Being a father has its ups and its downs. On the negative side there’s the £1/4m ‘they’ reckon it costs to bring up a child and the constant fear that a fat, sweaty, bearded man is chatting to them on the internet, pretending to be Jemima, a 12-year-old girl. But on the positive side, you get to do the things that you wanted to do as a kid, all in the name of bonding.
A few weeks ago I took my 13-year-old son to northern Italy. The area housed a cluster of bucket list destinations that really deserved to be combined into a road trip, and taking Freddie with me was the icing on the cake.
We landed in Milan, close to our first destination- the superb collection belonging to Corrado Lopresto. Housed in a nondescript industrial estate, the collection of prototypes and one-offs - mostly Lancias and Alfa Romeos - is not open to the public. Lopresto - the only person to win four Villa D’Este gold cups - has built his extraordinary portfolio of cars over many years, and painstakingly restored them while maintaining their history and patina. He also loves researching the stories for his cars, and it is for this he is known.
I loved seeing Freddie’s reaction to the collection. He’s a typical teenager - he loves supercars, Clarkson and Ken Block - but it was the flowing lines and dominating presence of the Alfa Romeo 6C 2500 that for him stood out as exceptional rather than the futuristic Lancia Sibilo, a Gandini show car, or the Alfa Romeo Giulietta Spider Bertone prototype that his father had fallen in love with.
That afternoon, we travelled to Arese. Here we visited the Museo Storico Alfa Romeo, recently rebuilt and now a state-of-the-art celebration of the legendary Milanese manufacturer. We both found delight in discovering models we had never seen before: the Bertone Giulia Sprint Speciale prototype, the 33/2 Speciale by Pininfarina and the 2000 Sportiva amongst others. Thoroughly overwhelmed by a day full of wonderful cars, we retired that evening to our hotel and a pizza supper.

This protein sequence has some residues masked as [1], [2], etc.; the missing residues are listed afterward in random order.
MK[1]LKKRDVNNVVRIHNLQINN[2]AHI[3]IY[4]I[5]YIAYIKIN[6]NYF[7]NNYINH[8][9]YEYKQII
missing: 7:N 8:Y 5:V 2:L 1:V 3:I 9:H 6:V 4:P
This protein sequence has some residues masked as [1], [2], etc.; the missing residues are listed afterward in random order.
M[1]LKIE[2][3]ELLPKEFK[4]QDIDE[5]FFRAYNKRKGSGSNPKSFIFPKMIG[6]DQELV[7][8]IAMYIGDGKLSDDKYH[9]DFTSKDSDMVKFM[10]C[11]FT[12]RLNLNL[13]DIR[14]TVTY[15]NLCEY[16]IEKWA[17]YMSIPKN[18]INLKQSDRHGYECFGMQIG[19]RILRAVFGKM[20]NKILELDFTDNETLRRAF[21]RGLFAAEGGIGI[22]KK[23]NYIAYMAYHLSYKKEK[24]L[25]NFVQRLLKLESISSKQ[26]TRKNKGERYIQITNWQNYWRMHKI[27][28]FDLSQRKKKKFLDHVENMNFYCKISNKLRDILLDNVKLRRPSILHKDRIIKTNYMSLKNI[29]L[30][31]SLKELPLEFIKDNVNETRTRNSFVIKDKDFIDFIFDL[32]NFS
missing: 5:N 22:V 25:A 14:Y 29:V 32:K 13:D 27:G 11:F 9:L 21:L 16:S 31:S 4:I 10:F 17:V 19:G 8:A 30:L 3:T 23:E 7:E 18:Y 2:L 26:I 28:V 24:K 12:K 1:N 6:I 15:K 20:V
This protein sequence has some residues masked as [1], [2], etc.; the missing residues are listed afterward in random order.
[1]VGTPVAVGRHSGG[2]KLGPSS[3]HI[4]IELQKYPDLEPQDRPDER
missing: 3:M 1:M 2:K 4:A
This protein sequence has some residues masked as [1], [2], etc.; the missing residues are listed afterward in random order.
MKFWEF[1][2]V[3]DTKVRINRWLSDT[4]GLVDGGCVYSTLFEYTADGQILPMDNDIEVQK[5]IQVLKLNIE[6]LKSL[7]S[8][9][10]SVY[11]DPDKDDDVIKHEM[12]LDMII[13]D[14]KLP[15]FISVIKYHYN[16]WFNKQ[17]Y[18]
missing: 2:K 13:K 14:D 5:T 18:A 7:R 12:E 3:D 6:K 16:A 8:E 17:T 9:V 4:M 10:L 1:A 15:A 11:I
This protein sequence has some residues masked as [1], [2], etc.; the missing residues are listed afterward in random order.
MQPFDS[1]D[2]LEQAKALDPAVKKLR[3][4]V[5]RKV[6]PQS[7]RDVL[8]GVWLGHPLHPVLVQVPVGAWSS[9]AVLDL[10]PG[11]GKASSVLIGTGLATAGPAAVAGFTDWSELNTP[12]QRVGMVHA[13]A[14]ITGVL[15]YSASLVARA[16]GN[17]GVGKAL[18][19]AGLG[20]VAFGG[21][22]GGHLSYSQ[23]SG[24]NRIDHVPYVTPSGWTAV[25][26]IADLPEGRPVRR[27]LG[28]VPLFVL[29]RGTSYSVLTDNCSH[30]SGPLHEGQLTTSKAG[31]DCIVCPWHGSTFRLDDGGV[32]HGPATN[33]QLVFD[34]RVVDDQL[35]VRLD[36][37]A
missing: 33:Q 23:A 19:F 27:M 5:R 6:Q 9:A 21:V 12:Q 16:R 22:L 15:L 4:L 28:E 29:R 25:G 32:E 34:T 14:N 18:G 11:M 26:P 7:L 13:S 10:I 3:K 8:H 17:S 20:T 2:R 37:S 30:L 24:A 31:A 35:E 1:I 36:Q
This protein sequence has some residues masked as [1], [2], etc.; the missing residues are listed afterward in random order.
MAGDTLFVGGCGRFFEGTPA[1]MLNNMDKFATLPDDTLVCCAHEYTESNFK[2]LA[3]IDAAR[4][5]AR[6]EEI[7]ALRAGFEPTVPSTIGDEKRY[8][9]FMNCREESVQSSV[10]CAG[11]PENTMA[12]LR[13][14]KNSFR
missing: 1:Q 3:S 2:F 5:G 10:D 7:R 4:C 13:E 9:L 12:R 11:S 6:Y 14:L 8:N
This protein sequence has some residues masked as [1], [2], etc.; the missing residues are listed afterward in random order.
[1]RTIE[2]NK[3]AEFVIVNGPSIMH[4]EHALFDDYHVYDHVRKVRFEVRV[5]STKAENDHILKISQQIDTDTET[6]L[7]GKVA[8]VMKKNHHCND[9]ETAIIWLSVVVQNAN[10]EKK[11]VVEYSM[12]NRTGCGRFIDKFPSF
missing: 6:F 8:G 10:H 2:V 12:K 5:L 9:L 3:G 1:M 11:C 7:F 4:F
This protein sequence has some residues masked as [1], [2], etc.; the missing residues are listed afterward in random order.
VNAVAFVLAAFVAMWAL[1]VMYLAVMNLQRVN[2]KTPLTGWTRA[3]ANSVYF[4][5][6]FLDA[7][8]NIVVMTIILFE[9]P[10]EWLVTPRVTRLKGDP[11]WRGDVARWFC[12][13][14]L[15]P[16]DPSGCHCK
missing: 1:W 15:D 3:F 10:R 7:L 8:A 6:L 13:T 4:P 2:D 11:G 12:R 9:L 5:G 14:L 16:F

The next day we drove the short distance to Monza. I was writing an article on the history of the Autodromo Nazionale Monza so we spent the morning fighting our way through undergrowth and clambering on the old banked ‘high speed’ circuit. Later, we took a guided tour through the ultra-modern F1 building, housing the pits, media centre and VIP grandstand. A group of GT-class Ferraris track testing provided an appropriate soundtrack to the day.
We then drove on to Brescia, and the Mille Miglia museum. It was probably one museum too many- compared with the cornucopia of exotic vehicles we had experienced in Milan, this collection seemed tame and the presentation old fashioned and lacking dynamism. In fairness, we were tired and the building was stunning. At the very least, we can now visualise the start/finish location of this great road race.
Our original intention had been to follow the route of the Mille Miglia up through Verona, Vicenza and Padua to our next hotel, but we quickly found that the once open roads were now heavily congested. Before long we decided to make a detour instead to Lake Garda, and spent some time admiring the view while we bathed our feet in the clear waters of the lake.
The following day we met some local friends who, knowing of our love for old cars, took us to a mechanic they knew. In his garage they smiled at us, and insisted we pulled back the covers from two cars parked quietly in a corner. One was a Ferrari 250 California with closed headlamps, and the other a Jaguar C-Type. It was a fitting, and magical, end to a superb three days.
Northern Italy provides a wealth of different opportunities and sights for lovers of historic vehicles. Given more time, we probably would have travelled south to Maranello or north up to the Stelvio Pass, but as our time was limited we stuck with our limited itinerary and decided to fly into Milan and out from Venice. As an experience for a classic car enthusiast it was fantastic, and as an experience as a father it was second to none.